Safari on the Subcontinent

Wildlife photography is hard! That is something we learned long ago. But it is also extremely challenging and incredibly fun. One of our goals here in South Asia has been to see and photograph as much of the wildlife as possible.

Over the last year and a half, we have explored some of the regions best natural attractions including national parks, reserves, and remote wilderness regions. The explorations have been made on foot as well as by jeep, canoe, kayak, camel and elephant.

To recall our adventures, we have put together a pictorial, a sort of photographic trophy wall to share a tiny bit of the regions diversity with you. All of the animals included were photographed by us in the wild. Since we do not have a 600 mm lens and a fifty pound tripod, that is much more challenging than it sounds. While the big game may seem the most impressive, one shot in particular should be considered our ultimate trophy, the photo of the two camouflaged nightjars. Believe it or not, they were actually spotted by our guide from a moving jeep!

Bodacious TATAs

Indians love their TATAs. Throughout the developing world, the national car of India is big business. Until recently, most of that business was focused on the huge TATA trucks used for hauling big loads on some of the world’s worst roads.

But starting this summer, TATA is reshaping itself with the release of the TATA Nano. Heralded throughout India as the one lakh car (see article on lakh), the slimmed down version of the ultra compact Nano, which retails for around $2000, will make the dream of owning an automobile reality for many middle-class Indians. To many Indians, the introduction of the “common man’s car” represents a huge step forward for India and a shortening of the gap between India and the West.

But anyone who has visited India will immediately recognize a HUGE problem Continue…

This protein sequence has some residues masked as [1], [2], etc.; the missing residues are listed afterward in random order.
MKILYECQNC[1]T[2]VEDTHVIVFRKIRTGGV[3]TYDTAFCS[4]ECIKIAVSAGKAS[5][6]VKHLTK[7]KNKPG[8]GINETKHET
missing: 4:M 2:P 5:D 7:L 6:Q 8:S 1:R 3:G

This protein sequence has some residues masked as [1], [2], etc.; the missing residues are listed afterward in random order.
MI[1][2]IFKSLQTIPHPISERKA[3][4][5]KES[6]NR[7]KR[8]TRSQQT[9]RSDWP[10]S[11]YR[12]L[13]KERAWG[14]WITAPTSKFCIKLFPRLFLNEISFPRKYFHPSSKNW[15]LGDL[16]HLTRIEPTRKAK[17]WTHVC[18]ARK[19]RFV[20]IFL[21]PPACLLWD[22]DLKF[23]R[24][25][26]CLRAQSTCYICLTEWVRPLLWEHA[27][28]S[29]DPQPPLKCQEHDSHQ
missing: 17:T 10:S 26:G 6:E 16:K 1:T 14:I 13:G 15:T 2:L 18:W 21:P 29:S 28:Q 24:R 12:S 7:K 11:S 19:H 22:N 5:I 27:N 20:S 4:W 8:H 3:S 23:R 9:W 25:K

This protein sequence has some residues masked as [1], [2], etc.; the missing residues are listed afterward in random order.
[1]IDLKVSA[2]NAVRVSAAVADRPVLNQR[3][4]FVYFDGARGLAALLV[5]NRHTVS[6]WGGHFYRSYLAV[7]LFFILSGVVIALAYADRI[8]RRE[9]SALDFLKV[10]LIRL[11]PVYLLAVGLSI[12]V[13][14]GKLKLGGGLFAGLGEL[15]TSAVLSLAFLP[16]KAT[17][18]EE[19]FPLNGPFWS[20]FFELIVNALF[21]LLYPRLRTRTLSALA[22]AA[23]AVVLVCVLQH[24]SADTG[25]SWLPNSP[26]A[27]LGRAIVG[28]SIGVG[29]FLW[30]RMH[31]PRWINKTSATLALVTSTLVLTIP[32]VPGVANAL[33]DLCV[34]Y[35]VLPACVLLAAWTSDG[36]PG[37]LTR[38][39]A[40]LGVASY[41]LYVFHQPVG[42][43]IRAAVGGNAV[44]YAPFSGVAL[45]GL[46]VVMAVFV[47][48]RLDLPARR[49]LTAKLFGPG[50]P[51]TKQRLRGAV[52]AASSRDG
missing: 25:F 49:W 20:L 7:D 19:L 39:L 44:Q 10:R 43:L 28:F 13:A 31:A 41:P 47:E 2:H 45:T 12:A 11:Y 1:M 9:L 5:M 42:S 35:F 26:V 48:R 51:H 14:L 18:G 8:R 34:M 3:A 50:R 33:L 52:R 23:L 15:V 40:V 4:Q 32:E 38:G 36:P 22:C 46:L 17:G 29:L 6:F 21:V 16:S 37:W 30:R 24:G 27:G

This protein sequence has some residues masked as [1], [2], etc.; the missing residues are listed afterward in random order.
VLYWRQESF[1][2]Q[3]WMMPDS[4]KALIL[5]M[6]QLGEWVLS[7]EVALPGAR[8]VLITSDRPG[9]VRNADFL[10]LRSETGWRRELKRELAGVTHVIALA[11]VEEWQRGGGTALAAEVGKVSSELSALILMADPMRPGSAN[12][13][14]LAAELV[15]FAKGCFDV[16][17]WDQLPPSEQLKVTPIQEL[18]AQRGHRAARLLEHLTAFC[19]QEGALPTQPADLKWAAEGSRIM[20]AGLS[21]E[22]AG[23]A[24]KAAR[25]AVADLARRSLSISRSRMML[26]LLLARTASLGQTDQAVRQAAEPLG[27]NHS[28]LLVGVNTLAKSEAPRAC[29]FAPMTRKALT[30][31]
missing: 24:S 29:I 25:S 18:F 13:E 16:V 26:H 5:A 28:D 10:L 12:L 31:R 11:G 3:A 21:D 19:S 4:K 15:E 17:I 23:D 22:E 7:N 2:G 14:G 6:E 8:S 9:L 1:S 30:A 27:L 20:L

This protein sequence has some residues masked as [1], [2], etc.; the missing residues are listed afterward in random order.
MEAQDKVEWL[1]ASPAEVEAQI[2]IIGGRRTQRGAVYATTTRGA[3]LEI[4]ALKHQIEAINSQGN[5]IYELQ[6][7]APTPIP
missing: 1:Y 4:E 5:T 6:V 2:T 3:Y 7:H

Sikkim – Kingdom in the Clouds

Although Sikkim is not the isolated kingdom it used to be, with a fair number of Bengali tourists flooding the region, it is still an absolute stunner when it comes to nature. Alpine valleys, countless waterfalls and lush forests dotted with a multitude of flowers dominate the Himalayan landscape.

Due to its proximity to China, travel restrictions in Northern Sikkim allow foreigners to visit the region only as part of an organized trip. A forced semi-luxurious tour in a private jeep with prearranged accommodation and food so to speak. But we actually enjoyed it. I guess we were ready to just kick back and let somebody else do the organizing. And the fantastic group we were part of, made this trip a blast.

Follow along as we hit the road and the trails and make our way into Northern Sikkim with our travel companions Emelie and Carl from Sweden, Alok from Holland, and Ludolv from Germany. Check out Sikkim’s stunning scenery, Lachen and Rumptek monasteries, and enjoy the famous views from Pelling of the one and only Kangchendzonga, the third highest mountain in the world.

Kingdom of Flowers

Travel brochures and posters often refer to Sikkim as the “Kingdom of Flowers,” a very fitting title. As we mentioned in the last post, the flora is one of the main reasons we came to Sikkim. Although we have spent a total of almost 8 months in the Himalayas, up until now, we have missed one of its greatest spectacles – the rhododendron blooms. Forests filled with white, yellow, light pink, hot pink, purple, and fire-engine red rhododendrons. Add to that an unreal variety of orchids and a host of flowers I couldn’t begin to identify, and you’ll get the picture. It feels like a floral Galapagos!